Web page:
Behind-The-Scenes Jobs Of The Academy Awards
And the Oscar for Best Production Assistant goes to...
For most people Oscar night is a time to kick back and relax, to place bets on the winners and debate which of the losers was robbed, to take in the elaborate dresses, and to cringe internally as the orchestra cuts off acceptance speeches with cheerful abandon. But for a small army of professionals working in the entertainment industry, Oscar night is a job like any other, with the same slip-ups and technical issues that are common occurrences in the world of live television.
Sure, you have your directors and screenwriters, the creative masterminds celebrated by the show itself. But then you have the other, less glamorous but equally important jobs, the ones without which there would be no show at all. And while there will probably never be an award for Best Teleprompter Operator, well, maybe there should be. We've rounded up some of the essential jobs of the Oscars, so that they too can get their moment in the spotlight.
1. Script Coordinator
Average salary: $43,000
Everyone knows what a screenwriter is (unless you're one of those people who think the actors make up the words as they go along), but their role is sometimes insulated from the logistical demands of the production process. That's why events like the Oscars hire a script coordinator to run point between the writing department and production team. The tasks can range from rote (printing out dozens of copies of the script) to highly specialized (annotating it as it evolves over numerous revisions). So when you hear the words coming out of a presenter's mouth, don't just think of the person who wrote them--think of the script coordinator who brought them off the page and onto the airwaves.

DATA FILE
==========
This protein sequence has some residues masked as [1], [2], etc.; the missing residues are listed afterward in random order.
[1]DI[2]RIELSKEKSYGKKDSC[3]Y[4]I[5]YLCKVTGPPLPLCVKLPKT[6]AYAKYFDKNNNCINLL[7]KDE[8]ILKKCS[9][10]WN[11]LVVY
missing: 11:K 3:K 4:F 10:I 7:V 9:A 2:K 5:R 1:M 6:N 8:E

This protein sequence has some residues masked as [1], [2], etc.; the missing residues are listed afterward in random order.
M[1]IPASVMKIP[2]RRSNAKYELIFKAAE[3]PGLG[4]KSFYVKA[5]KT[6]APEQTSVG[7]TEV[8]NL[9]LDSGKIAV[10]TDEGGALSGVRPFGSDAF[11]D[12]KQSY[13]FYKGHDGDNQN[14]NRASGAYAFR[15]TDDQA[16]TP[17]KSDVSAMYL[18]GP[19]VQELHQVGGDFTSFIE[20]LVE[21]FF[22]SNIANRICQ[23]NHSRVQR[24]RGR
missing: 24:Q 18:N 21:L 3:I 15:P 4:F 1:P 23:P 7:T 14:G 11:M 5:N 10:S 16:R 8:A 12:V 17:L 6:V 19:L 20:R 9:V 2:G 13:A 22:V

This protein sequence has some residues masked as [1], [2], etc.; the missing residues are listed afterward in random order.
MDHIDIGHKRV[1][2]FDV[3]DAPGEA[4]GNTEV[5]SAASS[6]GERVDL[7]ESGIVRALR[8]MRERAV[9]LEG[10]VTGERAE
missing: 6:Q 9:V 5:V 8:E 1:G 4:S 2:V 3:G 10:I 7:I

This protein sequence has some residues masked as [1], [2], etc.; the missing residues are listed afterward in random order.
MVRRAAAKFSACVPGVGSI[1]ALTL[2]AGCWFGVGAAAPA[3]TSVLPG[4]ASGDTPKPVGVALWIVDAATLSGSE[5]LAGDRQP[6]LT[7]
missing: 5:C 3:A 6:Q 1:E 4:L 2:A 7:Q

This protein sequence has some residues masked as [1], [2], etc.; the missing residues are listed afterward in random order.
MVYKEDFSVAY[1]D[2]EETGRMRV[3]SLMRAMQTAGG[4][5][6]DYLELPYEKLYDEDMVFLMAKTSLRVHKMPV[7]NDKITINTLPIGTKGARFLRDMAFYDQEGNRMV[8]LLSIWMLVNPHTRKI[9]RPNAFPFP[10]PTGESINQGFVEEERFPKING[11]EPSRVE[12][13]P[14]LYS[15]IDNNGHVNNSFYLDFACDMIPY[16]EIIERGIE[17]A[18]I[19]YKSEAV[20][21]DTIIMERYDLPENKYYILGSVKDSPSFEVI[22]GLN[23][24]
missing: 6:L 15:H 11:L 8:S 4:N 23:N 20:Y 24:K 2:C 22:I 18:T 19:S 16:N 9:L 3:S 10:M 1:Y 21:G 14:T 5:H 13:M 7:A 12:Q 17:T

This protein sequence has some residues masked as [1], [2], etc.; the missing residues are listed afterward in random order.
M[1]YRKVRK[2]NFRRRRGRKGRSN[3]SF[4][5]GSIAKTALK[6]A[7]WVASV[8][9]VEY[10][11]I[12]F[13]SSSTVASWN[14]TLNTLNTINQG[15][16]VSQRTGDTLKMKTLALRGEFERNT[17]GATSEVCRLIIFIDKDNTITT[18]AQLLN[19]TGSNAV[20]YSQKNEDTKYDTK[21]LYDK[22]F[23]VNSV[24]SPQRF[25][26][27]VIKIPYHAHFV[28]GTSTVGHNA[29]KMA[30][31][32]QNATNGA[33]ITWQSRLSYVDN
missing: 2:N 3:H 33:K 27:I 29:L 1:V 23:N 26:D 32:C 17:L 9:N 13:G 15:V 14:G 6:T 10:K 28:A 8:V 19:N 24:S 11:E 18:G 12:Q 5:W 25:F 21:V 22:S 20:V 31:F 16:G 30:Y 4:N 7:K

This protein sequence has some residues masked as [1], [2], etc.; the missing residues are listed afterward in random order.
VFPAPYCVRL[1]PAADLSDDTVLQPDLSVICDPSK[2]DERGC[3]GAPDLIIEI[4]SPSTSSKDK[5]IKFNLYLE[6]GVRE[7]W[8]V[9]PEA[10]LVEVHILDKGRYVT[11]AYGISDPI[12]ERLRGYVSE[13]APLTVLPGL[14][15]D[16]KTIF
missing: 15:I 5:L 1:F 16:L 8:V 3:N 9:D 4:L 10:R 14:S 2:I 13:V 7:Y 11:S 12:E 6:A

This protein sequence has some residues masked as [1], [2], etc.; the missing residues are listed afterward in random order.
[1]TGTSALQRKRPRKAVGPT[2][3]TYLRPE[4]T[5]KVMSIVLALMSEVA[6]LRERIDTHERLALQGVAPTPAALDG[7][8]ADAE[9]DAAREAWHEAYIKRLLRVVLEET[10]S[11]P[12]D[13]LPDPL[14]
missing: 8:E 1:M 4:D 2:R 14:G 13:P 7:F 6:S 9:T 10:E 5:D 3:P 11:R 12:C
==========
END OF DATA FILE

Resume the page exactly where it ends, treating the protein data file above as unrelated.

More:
> Find a writing job
2. Audio Mixer
Average salary: $35,000
If you're a regular concertgoer, audio mixers are a familiar sight. You know, the guy standing at the back of the house, bending studiously over a mixing console that looks like it's been lifted from the bridge of the Starship Enterprise. The Oscars have audio mixers too; from the orchestra to the audience to the lavaliere microphones pinned to the presenters' lapels, there's a lot of sound to process and render coherent for viewers at home.
> Find a job in audio production
3. Seat Filler
Average salary: $0
Ever notice how the auditorium where the Oscars are filmed is always packed to the gills? A casual viewer could easily get the impression that the entire population of California consists of celebrities and hotshot directors. In fact, though, producers hire "seat fillers" to do exactly what the name implies. No, it's not a paid position, but it's still a chance for non-industry types to attend the ceremony and get a hit of stardust. But unless you're a career extra, it's probably not worth adding to your resume.
4. Lighting Designer
Average salary: $49,000
Good lighting can mean the difference between someone looking like a movie star and a pitted, washed-out prune. It's up to the lighting designer to plot out the lighting plan for the show, a process as intensely choreographed as any ballet. It requires technical know-how along with a keen sense of the aesthetic, not to mention personalized knowledge of what kind of lighting the presenters prefer. You don't want Judi Dench complaining that her forehead looks too bright.